Audio from 1952 GOP convention shows extent to which MLK Jr. borrowed from Chicago preacher’s speech.
August 28, 2013
By: Derek John
Long lost speech helped inspire Dr. King’s dream
Archibald Carey, Jr’s 1952 GOP convention speech [RARE AUDIO]
A few decades ago, on a steamy, summer day a black preacher spoke before an enormous crowd about a nation free from racial strife. “We, Negro-Americans, sing with all loyal Americans: My country, ‘tis of thee, sweet land of liberty; of thee I sing. Land where my fathers died, land of the Pilgrims’ pride. From every mountainside, let freedom ring!”
“That’s exactly what we mean,” continued the preacher as he built to a dramatic climax. “From every mountainside, let freedom ring. Not only from the Green Mountains and the White Mountains of Vermont and New Hampshire; not only from the Catskills of New York; but from the Ozarks in Arkansas, from the Stone Mountain in Georgia, from the Great Smokies of Tennessee and from the Blue Ridge Mountains of Virginia — let it ring.”
Pastor Archibald Carey, Jr. spoke these words in 1952 at the Republican National Convention in Chicago more than a decade before Martin Luther King, Jr.’s appropriated them for his ‘I Have a Dream’ speech. As we mark the 50th anniversary of the March on Washington, it’s fascinating to finally hear how much the earlier speech to a raucous GOP convention helped inspire Dr. King.
(courtesy of the Chicago History Museum)Archibald J. Carey Jr. circa 1960.
Carey died in 1981 and for many years, his speech was thought to be lost to history — its mere existence known only to a handful of scholars. But WBEZ recently discovered the landmark 1952 civil rights speech on a 16 rpm, 7-inch Gray Audograph disc at the Eisenhower Presidential Library in Abilene, Kan.
Now for the first time in 60 years, we can listen again to Carey’s original speech — bold and brave for its time — including the famous crescendo at the end that directly inspired Dr. King.
Here’s the beginning of King’s final passage in his ‘I Have a Dream’ speech:
“This will be the day when all of God’s children will be able to sing with a new meaning, ‘My country, ’tis of thee, sweet land of liberty, of thee I sing. Land where my fathers died, land of the pilgrim’s pride, from every mountainside, let freedom ring.’ And if America is to be a great nation, this must become true. So let freedom ring from the prodigious hilltops of New Hampshire. Let freedom ring from the mighty mountains of New York. Let freedom ring from the heightening Alleghenies of Pennsylvania! Let freedom ring from the snowcapped Rockies of Colorado! Let freedom ring from the curvaceous peaks of California! But not only that; let freedom ring from Stone Mountain of Georgia! Let freedom ring from Lookout Mountain of Tennessee! Let freedom ring from every hill and every molehill of Mississippi. From every mountainside, let freedom ring.”
Compare that to the earlier 1952 GOP convention speech by Archibald Carey:
“We, Negro Americans, sing with all loyal Americans: My country ’tis of thee, Sweet land of liberty, Of thee I sing. Land where my fathers died, Land of the Pilgrims’ pride From every mountainside Let freedom ring! That’s exactly what we mean – from every mountainside, let freedom ring. Not only from the Green Mountains and White Mountains of Vermont and New Hampshire; not only from the Catskills of New York; but from the Ozarks in Arkansas, from the Stone Mountain in Georgia, from the Blue Ridge Mountains of Virginia. Let it ring not only for the minorities of the United States, but for the disinherited of all the earth! May the Republican Party, under God, from every mountainside, LET FREEDOM RING!”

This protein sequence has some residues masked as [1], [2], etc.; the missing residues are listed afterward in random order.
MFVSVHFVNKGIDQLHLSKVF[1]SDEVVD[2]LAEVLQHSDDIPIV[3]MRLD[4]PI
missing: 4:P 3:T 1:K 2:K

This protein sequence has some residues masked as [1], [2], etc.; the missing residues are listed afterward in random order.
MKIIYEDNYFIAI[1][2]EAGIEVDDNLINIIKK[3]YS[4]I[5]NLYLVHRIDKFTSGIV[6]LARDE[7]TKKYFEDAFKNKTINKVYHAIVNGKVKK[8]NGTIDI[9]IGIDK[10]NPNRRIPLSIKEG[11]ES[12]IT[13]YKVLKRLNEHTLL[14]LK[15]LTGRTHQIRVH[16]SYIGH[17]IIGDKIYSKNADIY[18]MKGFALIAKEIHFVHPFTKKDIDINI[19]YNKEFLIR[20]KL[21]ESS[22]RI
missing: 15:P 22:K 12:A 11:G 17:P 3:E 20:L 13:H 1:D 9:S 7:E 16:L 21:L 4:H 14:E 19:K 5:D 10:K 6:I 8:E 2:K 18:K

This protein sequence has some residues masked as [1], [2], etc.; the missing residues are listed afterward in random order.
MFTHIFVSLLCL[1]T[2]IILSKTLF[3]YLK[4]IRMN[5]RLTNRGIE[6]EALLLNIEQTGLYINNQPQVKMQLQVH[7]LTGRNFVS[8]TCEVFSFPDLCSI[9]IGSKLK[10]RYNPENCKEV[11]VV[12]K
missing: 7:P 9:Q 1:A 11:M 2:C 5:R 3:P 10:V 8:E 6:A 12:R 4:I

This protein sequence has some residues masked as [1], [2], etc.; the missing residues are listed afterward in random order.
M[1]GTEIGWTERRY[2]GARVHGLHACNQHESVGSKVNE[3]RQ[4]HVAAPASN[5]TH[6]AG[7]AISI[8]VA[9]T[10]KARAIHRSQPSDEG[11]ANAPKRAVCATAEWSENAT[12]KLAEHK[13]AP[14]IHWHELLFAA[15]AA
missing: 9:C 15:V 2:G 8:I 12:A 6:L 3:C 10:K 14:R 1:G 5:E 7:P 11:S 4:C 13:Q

Why the 1952 Republican national convention?
Carey was one of the few GOP office holders in Chicago, black or white, when the 1952 convention came to town and he was already known for his public speaking. While it may seem odd in hindsight that Carey gave the speech at a GOP convention, Vanderbilt University historian and Carey biographer Dennis C. Dickerson reminds us that the times were very different then.
“When push came to shove it was usually GOP votes that could be counted on for black civil rights,” he says. “Carey knew that and was trying to help the party re-brand itself as the party of Lincoln.”
Dickerson continued, “When he uses that poetry and prose he’s speaking to more than just the GOP party. He’s speaking to the nation at large that queries ‘what do these black people want?’”
(WBEZ/Derek John)A photograph of Dr. Martin Luther King, Jr at the house of Chicago preacher Archibald Carey, Jr., on the left. According to Carey’s niece the two developed a close relationship.
Carey’s speech was widely commended and he received hundreds of telegrams from all over the country, including some promoting him to be Dwight D. Eisenhower’s running mate. After the Eisenhower-Nixon ticket was elected Carey was appointed to several administration posts and became a delegate to the United Nations. When Barry Goldwater became the party’s nominee in 1964, however, Carey made the decision to switch over to the Democrats.
How did Carey’s words end up in MLK Jr’s ‘I Have a Dream’ speech?
Although Carey delivered his address a full three years before the Montgomery bus boycott, it was only a matter of time before he and Dr. King crossed paths. Eventually the Georgia preacher found his way to Carey’s church in Chicago.
The historic Quinn Chapel AME still stands on South Wabash Avenue today and on a recent Sunday morning, some longtime members recalled Dr. King’s visits fondly.
I remember two occasions that he was at Quinn Chapel,” says Carolyn Dodd. “I think the first one it was such a crowd here I was sitting in the balcony and I don’t think I had to sit in the balcony but once or twice since that time.” Ruth Dunham remembers when Dr. King came to Chicago to fight for open housing on the West Side. “Rev. Carey was with him then,” she recalled. “They marched together, and you got a feeling they were very close, very close.”